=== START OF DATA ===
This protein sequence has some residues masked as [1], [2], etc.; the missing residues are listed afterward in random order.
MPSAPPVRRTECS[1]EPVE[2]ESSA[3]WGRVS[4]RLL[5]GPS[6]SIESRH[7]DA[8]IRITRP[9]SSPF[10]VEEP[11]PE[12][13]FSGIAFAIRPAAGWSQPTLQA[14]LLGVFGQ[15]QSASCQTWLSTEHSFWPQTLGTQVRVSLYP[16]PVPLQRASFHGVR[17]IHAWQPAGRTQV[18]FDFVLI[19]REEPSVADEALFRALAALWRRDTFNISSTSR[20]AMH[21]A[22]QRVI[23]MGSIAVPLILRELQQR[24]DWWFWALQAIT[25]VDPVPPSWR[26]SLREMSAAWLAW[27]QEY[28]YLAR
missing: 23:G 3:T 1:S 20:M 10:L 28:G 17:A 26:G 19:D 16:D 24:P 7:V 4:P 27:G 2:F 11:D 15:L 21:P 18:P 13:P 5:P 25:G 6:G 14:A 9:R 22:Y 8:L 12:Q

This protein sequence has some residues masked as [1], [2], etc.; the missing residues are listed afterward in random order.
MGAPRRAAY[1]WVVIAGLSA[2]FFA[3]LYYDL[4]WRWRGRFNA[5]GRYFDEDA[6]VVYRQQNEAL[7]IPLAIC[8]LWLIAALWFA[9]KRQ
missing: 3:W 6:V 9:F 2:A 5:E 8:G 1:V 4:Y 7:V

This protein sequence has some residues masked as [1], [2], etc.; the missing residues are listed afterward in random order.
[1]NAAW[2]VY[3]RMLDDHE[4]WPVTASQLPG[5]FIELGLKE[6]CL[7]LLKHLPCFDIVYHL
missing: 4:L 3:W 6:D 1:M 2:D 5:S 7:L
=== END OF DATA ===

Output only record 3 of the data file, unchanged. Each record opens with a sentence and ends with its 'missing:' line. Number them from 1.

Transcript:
This protein sequence has some residues masked as [1], [2], etc.; the missing residues are listed afterward in random order.
[1]NAAW[2]VY[3]RMLDDHE[4]WPVTASQLPG[5]FIELGLKE[6]CL[7]LLKHLPCFDIVYHL
missing: 4:L 3:W 6:D 1:M 2:D 5:S 7:L